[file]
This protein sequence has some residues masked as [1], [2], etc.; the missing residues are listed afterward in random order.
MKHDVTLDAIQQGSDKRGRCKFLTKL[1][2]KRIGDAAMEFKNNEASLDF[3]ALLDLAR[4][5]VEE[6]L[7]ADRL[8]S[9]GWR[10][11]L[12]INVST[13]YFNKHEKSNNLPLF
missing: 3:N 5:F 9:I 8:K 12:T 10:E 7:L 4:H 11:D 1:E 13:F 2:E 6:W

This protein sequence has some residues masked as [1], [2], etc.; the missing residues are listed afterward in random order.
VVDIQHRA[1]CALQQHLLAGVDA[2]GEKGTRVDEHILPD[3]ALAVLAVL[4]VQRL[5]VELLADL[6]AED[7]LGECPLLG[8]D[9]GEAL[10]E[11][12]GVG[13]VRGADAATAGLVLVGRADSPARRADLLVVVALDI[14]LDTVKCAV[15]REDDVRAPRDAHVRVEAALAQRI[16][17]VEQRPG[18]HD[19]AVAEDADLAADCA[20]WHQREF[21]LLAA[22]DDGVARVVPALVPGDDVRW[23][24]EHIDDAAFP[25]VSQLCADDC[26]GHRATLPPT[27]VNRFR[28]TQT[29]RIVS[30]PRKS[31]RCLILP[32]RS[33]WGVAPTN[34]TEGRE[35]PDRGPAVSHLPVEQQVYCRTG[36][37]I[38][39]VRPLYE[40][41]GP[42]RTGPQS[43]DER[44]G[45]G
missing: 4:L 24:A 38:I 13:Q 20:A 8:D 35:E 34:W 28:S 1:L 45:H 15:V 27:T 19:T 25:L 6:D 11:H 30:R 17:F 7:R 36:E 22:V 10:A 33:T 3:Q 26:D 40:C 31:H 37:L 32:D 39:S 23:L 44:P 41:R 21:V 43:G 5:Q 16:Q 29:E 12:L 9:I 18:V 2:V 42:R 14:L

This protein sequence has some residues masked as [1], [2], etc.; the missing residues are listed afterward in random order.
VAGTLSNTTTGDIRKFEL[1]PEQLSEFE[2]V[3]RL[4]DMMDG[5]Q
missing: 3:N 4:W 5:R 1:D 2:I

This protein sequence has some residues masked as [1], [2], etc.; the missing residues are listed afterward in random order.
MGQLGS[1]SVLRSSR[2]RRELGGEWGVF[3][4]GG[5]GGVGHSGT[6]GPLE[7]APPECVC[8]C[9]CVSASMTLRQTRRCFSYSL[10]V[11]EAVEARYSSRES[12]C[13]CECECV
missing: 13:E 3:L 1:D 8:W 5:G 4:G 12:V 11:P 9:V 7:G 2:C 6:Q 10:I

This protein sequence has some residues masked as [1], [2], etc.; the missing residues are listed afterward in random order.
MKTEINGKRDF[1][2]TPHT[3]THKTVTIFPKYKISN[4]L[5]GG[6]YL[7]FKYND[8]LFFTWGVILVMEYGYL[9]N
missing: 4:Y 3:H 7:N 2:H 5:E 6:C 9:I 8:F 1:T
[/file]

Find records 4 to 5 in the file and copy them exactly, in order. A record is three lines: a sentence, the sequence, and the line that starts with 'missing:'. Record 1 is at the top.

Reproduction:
This protein sequence has some residues masked as [1], [2], etc.; the missing residues are listed afterward in random order.
MGQLGS[1]SVLRSSR[2]RRELGGEWGVF[3][4]GG[5]GGVGHSGT[6]GPLE[7]APPECVC[8]C[9]CVSASMTLRQTRRCFSYSL[10]V[11]EAVEARYSSRES[12]C[13]CECECV
missing: 13:E 3:L 1:D 8:W 5:G 4:G 12:V 11:P 9:V 7:G 2:C 6:Q 10:I

This protein sequence has some residues masked as [1], [2], etc.; the missing residues are listed afterward in random order.
MKTEINGKRDF[1][2]TPHT[3]THKTVTIFPKYKISN[4]L[5]GG[6]YL[7]FKYND[8]LFFTWGVILVMEYGYL[9]N
missing: 4:Y 3:H 7:N 2:H 5:E 6:C 9:I 8:F 1:T